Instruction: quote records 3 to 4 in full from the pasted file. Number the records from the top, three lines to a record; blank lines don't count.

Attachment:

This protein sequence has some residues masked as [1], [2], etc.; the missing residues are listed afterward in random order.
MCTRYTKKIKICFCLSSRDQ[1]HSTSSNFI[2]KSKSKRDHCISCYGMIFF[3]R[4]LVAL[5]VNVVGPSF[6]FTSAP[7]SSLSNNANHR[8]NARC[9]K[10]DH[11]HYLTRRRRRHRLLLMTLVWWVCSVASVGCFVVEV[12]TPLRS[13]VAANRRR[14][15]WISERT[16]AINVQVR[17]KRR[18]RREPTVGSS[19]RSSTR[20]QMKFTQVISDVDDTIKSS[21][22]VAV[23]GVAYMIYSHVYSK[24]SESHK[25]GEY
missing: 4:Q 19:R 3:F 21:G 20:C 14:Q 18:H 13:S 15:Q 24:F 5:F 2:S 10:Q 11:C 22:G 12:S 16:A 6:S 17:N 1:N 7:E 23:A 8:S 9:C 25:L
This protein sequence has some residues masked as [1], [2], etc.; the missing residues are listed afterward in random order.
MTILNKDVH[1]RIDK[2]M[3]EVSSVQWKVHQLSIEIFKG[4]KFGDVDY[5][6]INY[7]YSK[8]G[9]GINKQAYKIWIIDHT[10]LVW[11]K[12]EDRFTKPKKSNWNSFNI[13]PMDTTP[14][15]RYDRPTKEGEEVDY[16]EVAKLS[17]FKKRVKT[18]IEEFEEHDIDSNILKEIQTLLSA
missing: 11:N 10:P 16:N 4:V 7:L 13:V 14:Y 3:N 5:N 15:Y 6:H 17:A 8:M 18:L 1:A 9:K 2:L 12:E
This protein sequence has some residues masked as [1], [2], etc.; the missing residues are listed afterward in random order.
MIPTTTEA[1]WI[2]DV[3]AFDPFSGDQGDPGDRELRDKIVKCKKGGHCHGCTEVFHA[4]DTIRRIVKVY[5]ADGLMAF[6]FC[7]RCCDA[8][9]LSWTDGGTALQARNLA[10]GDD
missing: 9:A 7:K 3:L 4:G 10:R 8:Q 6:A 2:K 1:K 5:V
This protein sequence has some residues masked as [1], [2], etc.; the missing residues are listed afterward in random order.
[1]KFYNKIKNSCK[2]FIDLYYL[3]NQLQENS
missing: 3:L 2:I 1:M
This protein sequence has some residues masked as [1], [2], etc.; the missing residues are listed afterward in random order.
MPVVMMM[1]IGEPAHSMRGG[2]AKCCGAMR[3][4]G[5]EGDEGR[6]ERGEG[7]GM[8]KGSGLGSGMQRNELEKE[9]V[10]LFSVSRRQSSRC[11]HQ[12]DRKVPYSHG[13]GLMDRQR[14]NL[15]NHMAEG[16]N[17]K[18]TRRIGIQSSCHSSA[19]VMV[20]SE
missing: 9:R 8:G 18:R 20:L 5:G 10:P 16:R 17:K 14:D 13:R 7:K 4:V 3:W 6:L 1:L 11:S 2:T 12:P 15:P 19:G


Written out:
This protein sequence has some residues masked as [1], [2], etc.; the missing residues are listed afterward in random order.
MIPTTTEA[1]WI[2]DV[3]AFDPFSGDQGDPGDRELRDKIVKCKKGGHCHGCTEVFHA[4]DTIRRIVKVY[5]ADGLMAF[6]FC[7]RCCDA[8][9]LSWTDGGTALQARNLA[10]GDD
missing: 9:A 7:K 3:L 4:G 10:R 8:Q 6:A 2:K 1:K 5:V
This protein sequence has some residues masked as [1], [2], etc.; the missing residues are listed afterward in random order.
[1]KFYNKIKNSCK[2]FIDLYYL[3]NQLQENS
missing: 3:L 2:I 1:M